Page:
What's The Difference Between Advertising And Marketing?
So what do we mean by the terms advertising and marketing, in particular in the cannabis industry? Is there a meaningful difference between the two? At the most basic level, advertising is when you promote your products and services through paid advertising channels, such as television commercials or magazine ads. Marketing, on the other hand, is the action of promoting your business by a variety of means, whether paid or not. This means that advertising is one form of marketing.
So when we talk about cannabis marketing, that includes cannabis advertising. Of course, because the cannabis industry is so heavily regulated, and is still very much illegal at the federal level, there are many traditional advertising channels that are not open to most cannabis businesses. You won't be seeing your neighborhood dispensary advertising during the Super Bowl, for instance, though maybe that time is not too far off in the future.
What Types Of Cannabis Marketing Are Relevant In 2022?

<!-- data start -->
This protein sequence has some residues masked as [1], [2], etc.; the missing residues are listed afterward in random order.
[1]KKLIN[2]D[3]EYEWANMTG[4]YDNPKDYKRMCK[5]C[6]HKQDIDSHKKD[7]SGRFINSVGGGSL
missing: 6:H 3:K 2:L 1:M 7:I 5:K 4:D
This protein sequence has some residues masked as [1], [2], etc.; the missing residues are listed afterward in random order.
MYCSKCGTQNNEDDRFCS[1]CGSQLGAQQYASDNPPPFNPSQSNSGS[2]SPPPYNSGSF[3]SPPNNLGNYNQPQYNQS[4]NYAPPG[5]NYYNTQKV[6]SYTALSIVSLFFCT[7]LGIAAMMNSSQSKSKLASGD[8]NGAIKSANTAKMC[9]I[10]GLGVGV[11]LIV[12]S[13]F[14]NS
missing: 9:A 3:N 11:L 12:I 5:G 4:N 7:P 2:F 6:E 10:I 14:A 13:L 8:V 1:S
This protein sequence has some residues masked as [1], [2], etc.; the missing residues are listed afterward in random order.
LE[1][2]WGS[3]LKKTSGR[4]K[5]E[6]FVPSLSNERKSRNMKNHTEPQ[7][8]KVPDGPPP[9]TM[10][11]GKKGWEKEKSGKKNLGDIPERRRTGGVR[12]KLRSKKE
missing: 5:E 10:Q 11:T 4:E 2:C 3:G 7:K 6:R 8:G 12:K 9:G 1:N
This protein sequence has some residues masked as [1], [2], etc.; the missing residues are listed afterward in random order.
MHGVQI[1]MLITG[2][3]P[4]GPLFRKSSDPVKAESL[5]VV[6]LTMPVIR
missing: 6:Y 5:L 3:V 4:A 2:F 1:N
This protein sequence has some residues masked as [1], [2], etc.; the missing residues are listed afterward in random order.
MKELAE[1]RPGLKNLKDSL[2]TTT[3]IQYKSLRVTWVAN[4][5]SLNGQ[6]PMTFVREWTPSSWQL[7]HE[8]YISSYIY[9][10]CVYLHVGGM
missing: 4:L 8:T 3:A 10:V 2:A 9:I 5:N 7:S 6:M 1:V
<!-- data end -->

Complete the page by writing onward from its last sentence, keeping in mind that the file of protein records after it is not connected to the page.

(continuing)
So let's talk about the specific types of marketing and advertising that are most relevant to cannabis businesses. For what I hope are obvious reasons, we won't be discussing commercial ad buys, radio spots, or (for the most part) PPC advertisements. Bear in mind that not all businesses in the cannabis space are created equal. There's a huge difference between a licensed cannabis producer or retailer and an ancillary business, such as an accountant or a marketing company.
That's not to mention hemp and CBD. Whereas cannabis is a Schedule I drug at the federal level, hemp (cannabis plants with less than .3 percent THC) is now federally protected thanks to the 2018 Farm Bill. This means there's a grey area for many hemp and CBD products. It also means policies and enforcement around hemp and CBD are spotty at best, and there's no telling what is permissible from any moment to the next.